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Thursday, February 11, 2010

Green incentives: incentives vs regulation

While football is my favorite sport, this was one of those years where I watched the Super Bowl more for the ads than the game. (It turned out to be a surprisingly fun game.)

As in previous years, many of the ads turned out to be more entertaining than effective. Our family’s favorite ad — got us all to laugh — was the Budweiser ad that satirized the TV series “Lost” (now in its final season). But no amount of advertising would get me to drink Bud, or my wife or tween to drink beer under any conditions whatsoever.

But an ad that closely linked the message to product — and one that’s stirred a controversy for several days afterwards — is the “Green Police” ad for the Audi A3 TDI turbodiesel. (I originally thought it was for VW, but since they have the same corporate parent and similar powerplants, the confusion was understandable.)

If you happen to have been on Mars, the ad shows teh Green Police busting citizens for various far-fetched environmental transgressions. It was accompanied by a redub of Cheap Trick’s hit “Dream Police” to sing the words “Green Police” to the original music.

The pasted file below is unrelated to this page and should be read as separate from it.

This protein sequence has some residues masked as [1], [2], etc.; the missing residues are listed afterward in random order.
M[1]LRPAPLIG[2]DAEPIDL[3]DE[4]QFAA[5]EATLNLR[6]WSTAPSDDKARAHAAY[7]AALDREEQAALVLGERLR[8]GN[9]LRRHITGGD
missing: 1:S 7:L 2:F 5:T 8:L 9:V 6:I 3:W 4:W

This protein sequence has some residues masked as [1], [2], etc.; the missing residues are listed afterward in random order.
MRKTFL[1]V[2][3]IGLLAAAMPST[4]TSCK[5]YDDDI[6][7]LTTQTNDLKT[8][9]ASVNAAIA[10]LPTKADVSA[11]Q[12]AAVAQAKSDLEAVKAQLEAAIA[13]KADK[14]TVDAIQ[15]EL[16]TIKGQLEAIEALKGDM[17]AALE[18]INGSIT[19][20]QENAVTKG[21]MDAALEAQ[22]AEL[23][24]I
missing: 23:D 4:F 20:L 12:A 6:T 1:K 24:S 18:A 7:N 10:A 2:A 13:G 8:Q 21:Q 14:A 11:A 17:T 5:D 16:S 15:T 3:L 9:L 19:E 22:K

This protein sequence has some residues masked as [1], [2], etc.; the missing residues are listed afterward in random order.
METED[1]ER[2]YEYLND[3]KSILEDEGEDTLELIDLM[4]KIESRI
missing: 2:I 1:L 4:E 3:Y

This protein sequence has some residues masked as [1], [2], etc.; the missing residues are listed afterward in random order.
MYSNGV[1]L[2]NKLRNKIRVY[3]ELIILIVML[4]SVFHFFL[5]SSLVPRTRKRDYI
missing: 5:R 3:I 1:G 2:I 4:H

USA Today’s green blogger Wendy Koch endorses the ad:
The ad is not just another pot shot at greens. It's an appeal to a new and growing demographic that isn't hard-core environmentalist -- and doesn't particularly like hard-core environmentalists -- but that basically wants to do the right thing. Audi's effort to reach them, however clumsy, is actually a bit ahead of the curve.
While it’s just an ad — and a funny one at that — there’s still something about the satire that hits a little too close to home. As one blogger put it, “it feels eerily like a near-future dystopia.”

The ad was made in San Francisco, which has an actual composting mandate as in the ad. Koch notes that Israel, UK, New York state, Vermont have special police authorities to sanction CO2 emissions or other anti-green crimes.

Whether the green police are real or not, I think there is a broader question of using regulation rather than prices to encourage socially desirable behaviors in a market economy.

In a great triumph of hope over realism, we hoped that centralized command-and-control bureaucracries (ala 1984 and Des Lebens des andres) died with the Berlin Wall in 1989. Alas, the once-free liberal democracies seem to be approaching central planning quicker than the former Soviet republics are approaching free markets.

It’s not that market approaches are unavailable. Most of the problems of the US EE and RE industry — long payoff periods, unpredictable substitute costs, uncertain investment climates — could be solved quickly and simply by tripling or quadrupling the price of fossil fuels via a fixed carbon or extraction tax — and returning the money via individual and corporate income tax cuts. More complex systems (like cap and trade) have proven they are amenable to fraud and political payoffs .

The one minor problem is that any politician voting for such an increase in the cost of gasoline, natural gas, heating oil and electricity would be unemployed at the next election. So those who advocate European-style or Japanese-style oil prices will never see their theories tested.

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